Trump threatens to end FEMA aid for California fires, says state needs to ‘get its act together’

Trump threatens to end FEMA aid for California fires, says state needs to ‘get its act together’ US President Donald Trump has threatened to cut off Federal Emergency Management Agency (FEMA) aid to California in the wake of devastating wildfires there, saying that the state first needs to “get their act together.”

In a Wednesday morning tweet, Trump complained that “billions of dollars” are sent to California to combat forest fires, but claimed that with “proper Forest Management (sic)” the fires would “never happen.”

“Unless they get their act together, which is unlikely, I have ordered FEMA to send no more money,” Trump said, adding that it was a “disgraceful situation.” Wildfires ravaged California in November, leaving at least 89 dead and thousands of people displaced.

California Governor Gavin Newsom, who was sworn in this week, was quick to fire back at Trump, tweeting that disaster and recovery periods are “no time for politics” and claiming he was “already taking action to modernize and manage our forests and emergency responses.” A Democratic strategist who previously worked for Newsom also weighed in, quipping to Politico that Trump should be more concerned about the “dumpster fire that is his administration.”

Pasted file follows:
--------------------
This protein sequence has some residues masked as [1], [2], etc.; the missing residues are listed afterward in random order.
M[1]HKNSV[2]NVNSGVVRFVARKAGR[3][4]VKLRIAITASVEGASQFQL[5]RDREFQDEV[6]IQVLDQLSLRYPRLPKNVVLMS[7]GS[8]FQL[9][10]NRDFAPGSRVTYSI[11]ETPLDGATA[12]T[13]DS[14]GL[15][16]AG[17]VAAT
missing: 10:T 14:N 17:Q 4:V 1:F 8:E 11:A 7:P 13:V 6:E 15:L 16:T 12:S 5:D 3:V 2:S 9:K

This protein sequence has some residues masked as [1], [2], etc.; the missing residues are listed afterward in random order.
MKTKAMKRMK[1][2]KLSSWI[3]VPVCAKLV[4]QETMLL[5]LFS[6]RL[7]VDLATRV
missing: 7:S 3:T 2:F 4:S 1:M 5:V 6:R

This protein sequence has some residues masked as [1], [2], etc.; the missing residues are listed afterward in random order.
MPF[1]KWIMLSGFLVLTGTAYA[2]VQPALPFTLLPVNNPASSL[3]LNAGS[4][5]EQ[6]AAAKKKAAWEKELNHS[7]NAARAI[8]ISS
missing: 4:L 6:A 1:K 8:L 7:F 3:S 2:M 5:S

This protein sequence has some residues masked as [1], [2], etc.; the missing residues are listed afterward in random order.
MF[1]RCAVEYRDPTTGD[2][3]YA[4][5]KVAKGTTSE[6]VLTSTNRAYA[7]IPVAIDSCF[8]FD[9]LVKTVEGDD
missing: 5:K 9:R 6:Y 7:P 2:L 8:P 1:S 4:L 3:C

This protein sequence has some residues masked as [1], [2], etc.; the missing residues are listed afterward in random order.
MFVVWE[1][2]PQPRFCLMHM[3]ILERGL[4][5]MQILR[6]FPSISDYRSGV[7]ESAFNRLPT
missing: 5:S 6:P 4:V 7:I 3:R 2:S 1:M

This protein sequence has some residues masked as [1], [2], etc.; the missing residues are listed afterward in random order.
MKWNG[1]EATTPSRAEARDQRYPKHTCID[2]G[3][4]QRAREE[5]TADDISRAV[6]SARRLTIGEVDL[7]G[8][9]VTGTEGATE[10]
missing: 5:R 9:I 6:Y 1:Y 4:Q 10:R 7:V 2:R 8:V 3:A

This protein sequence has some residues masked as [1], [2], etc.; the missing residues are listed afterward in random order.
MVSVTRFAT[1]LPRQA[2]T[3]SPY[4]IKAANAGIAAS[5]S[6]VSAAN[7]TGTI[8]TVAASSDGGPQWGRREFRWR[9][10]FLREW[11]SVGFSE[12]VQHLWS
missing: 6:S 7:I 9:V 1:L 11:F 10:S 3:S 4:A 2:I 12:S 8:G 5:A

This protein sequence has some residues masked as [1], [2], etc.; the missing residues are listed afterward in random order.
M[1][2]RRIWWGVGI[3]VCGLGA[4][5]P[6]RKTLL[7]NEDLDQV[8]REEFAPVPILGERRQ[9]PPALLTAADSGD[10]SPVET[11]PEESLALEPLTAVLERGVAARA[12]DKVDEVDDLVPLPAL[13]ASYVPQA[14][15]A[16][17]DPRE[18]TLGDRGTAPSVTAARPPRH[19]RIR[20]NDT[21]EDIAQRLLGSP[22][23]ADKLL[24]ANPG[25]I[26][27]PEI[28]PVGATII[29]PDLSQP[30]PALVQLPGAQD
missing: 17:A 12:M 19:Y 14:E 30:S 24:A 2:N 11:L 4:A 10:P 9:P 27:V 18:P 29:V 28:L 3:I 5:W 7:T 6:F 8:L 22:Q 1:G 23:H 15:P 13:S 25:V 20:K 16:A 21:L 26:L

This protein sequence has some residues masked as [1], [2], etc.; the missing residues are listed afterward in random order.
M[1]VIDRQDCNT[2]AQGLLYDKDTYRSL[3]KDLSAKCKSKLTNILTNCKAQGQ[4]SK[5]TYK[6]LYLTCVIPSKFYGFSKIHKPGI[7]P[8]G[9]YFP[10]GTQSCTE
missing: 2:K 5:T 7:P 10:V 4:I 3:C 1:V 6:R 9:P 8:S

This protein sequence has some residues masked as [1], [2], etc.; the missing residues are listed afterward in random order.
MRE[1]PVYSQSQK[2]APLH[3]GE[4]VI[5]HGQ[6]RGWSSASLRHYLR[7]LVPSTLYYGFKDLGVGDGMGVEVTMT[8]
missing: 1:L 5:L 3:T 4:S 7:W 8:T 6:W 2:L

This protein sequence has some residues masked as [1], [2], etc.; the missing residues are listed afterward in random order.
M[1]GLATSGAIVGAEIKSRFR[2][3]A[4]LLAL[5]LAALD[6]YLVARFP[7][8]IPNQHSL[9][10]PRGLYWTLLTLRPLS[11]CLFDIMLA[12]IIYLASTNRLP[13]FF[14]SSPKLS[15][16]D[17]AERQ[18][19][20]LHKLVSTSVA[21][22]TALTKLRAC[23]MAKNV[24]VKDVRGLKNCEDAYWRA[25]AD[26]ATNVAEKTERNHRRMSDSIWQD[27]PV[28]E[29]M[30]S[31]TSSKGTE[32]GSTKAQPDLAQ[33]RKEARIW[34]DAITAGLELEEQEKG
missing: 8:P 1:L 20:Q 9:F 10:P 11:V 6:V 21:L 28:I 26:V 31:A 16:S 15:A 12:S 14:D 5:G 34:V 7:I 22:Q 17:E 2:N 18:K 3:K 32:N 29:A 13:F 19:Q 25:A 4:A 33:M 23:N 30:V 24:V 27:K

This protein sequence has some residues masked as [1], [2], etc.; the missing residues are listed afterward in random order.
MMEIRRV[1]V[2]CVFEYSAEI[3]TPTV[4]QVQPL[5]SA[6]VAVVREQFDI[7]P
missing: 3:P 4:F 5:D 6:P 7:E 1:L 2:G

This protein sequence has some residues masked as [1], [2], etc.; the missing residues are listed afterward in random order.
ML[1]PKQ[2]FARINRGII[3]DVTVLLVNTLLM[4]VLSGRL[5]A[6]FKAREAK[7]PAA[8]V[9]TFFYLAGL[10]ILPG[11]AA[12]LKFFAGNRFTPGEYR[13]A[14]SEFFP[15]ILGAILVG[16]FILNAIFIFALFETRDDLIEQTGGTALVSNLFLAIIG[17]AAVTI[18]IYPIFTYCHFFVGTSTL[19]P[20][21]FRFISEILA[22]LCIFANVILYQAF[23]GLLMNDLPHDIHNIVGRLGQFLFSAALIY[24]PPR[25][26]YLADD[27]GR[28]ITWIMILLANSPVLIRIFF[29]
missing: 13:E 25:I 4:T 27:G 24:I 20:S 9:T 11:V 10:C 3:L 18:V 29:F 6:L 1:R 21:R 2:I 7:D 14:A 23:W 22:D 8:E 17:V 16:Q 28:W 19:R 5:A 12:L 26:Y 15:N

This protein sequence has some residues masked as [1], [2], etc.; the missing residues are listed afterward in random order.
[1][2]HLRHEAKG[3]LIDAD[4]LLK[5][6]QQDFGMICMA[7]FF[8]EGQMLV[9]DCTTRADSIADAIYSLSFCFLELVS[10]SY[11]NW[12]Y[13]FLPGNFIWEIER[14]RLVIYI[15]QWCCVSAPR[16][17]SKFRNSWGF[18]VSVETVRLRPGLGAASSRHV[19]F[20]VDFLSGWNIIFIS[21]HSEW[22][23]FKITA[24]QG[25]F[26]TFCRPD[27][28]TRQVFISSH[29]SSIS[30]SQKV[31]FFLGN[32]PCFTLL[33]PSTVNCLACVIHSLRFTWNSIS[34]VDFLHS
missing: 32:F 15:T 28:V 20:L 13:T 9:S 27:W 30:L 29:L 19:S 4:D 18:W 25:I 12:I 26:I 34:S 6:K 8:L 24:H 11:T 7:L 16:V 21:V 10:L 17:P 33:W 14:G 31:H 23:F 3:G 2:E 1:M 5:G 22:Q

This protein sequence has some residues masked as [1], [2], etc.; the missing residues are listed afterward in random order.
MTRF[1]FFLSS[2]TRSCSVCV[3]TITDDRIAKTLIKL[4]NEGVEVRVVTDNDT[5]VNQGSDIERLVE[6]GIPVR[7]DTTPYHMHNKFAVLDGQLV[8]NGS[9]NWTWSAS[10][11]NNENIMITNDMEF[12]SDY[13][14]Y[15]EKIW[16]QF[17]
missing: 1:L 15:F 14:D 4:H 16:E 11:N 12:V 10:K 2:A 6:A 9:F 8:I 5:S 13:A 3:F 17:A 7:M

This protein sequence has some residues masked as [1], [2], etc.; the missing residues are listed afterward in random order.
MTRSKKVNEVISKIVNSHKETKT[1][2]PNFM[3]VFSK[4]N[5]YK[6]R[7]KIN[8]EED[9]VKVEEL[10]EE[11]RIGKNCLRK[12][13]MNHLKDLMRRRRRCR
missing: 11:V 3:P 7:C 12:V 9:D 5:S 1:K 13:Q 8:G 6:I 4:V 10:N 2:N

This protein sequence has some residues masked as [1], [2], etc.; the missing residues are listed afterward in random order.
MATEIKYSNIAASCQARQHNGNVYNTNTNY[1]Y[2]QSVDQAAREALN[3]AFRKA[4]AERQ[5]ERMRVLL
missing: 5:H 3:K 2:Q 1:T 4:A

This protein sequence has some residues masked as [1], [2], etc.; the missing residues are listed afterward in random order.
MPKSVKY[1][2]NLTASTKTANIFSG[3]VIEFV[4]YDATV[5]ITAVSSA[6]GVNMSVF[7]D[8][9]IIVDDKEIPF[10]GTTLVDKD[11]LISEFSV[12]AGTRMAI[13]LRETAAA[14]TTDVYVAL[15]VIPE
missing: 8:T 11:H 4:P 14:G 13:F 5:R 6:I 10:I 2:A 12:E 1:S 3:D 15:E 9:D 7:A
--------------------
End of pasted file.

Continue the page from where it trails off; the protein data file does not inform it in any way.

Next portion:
Trump has made similar threats about FEMA funds before, saying in November that he might pull money for disaster relief because of what he called the state’s “gross mismanagement of the forests” – although Trump’s critics have pointed out that the federal government controls 60 percent of the forest land in California.

State officials have also dismissed Trump’s accusations, saying that forest management is only one element of the problem and claiming also that symptoms of climate change like stronger winds and dryer weather could also contribute to the fires.

Trump’s threats don’t seem to match up with his actions, however. In November, he declared a state of emergency in California and tweeted that he was eager to “alleviate some of the incredible suffering going on.” He even visited the state to see the destruction firsthand and toured what was left of one destroyed town, which had formerly been home to 27,000 people.

The president found himself the on social media during the visit, however, after claiming that Finnish President Sauli Niinisto had told him that frequently raking the forest floor would help avoid fires – a forest management strategy that Niinisto later denied suggesting.

Like this story? Share it with a friend!